Oregon’s enforcement of marijuana production and sales, run by the Oregon Liquor Control Commission, will get its first audit.
While an official look into how the state handles legal cannabis might seem threatening, it’s more about getting a clear view into what’s functioning and what needs to be improved in the state’s regulations. The audit will take an especially close look at how the state keeps track of a primarily cash-based industry, the effectiveness of financial regulations, whether regulators are keeping a close enough eye on the amount of cannabis and derivative products being produced, and whether or not the state provides timely and effective guidance to businesses in the industry.
This all comes in the face of various regulatory concerns that have arisen from other reports generated by other branches of the government, as well as threats from the federal government. Earlier this year, Attorney General Jeff Sessions sent letters to all Governors presiding over states that have legalized recreational cannabis, including Oregon’s Gov. Kate Brown. In that letter, Sessions cited a leaked draft of a report from the Oregon State Police. The police report has since been described as inaccurate by both Gov. Brown and the state police, who have distanced themselves from it’s findings, which included troubling amounts of cannabis being directed from the state into black market sales. The state has since enacted regulations and taken measures intended to counteract concerns.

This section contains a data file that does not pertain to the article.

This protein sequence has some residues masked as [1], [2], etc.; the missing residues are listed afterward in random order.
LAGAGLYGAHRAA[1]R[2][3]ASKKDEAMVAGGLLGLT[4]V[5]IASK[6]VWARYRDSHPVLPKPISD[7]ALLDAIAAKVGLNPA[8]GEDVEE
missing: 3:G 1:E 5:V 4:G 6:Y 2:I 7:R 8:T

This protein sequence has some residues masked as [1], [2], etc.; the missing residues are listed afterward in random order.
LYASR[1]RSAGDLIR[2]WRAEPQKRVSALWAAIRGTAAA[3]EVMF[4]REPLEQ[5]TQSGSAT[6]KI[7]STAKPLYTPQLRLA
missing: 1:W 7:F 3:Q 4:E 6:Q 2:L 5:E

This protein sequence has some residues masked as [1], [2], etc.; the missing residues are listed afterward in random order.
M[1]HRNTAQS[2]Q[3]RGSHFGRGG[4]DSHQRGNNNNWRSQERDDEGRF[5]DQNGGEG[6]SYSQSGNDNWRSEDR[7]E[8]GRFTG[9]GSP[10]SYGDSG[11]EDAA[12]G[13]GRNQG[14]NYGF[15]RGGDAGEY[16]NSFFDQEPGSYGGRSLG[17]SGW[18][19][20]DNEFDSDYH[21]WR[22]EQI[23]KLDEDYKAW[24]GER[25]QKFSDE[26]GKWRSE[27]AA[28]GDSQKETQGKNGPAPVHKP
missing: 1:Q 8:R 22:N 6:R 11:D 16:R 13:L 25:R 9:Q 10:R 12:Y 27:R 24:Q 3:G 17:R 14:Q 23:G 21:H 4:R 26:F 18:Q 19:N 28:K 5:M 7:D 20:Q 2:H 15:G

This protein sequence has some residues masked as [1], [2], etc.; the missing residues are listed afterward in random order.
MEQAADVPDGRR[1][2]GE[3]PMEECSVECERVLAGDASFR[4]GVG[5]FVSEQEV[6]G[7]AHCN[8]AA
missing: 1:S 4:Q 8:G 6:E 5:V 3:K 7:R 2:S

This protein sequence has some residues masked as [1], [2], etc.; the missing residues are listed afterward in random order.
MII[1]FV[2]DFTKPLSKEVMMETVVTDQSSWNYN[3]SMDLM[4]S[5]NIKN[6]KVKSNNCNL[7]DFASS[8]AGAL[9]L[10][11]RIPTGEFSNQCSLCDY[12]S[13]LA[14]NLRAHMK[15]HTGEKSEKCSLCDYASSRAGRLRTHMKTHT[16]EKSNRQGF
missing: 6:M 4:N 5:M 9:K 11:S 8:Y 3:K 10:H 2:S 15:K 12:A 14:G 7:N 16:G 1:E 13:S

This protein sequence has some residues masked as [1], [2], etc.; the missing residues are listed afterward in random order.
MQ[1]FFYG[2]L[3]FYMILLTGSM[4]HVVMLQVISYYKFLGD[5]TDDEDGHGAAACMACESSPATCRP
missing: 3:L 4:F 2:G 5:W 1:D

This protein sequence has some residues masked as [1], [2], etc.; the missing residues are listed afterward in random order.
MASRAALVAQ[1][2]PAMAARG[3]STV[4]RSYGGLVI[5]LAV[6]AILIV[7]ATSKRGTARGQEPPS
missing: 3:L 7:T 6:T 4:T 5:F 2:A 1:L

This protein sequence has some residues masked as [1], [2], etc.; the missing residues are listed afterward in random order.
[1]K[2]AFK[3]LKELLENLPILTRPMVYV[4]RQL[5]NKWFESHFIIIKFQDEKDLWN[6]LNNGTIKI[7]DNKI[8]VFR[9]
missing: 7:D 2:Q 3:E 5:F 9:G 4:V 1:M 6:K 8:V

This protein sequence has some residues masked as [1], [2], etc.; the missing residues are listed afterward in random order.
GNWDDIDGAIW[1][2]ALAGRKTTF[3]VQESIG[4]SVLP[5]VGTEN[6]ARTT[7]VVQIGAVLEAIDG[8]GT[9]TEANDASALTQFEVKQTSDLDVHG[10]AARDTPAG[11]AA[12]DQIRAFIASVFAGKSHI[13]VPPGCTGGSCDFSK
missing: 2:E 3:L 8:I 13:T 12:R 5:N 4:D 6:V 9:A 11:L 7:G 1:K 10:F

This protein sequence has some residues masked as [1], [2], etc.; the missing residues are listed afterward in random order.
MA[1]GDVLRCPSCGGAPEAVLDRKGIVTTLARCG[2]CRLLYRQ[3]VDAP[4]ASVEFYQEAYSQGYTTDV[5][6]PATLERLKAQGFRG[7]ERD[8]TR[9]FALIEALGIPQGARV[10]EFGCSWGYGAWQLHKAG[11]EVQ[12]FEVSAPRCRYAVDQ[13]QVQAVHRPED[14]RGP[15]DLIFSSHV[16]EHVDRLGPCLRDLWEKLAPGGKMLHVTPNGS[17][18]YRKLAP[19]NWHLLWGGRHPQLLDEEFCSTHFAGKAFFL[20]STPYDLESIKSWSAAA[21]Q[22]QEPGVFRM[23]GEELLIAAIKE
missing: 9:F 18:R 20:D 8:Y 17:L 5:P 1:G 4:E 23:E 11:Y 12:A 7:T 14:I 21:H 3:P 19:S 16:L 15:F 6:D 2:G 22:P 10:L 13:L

A separate report earlier this year found that the Oregon Liquor Control Commission had been overburdened by marijuana regulation, which was met with an increase in staff, including adding a new public safety director. The report also suggested that if the OLCC doesn’t consistently apply regulations, it is at high risk for issues related to the “financial, legal and reputational” stability of the agency.
An audit will be a litmus test for whether or not new regulations have helped smooth over previous issues and give suggestions for how to address any pre-existing or new concerns, and will hopefully help hone an approach to an industry that is already an experiment get better at what it does.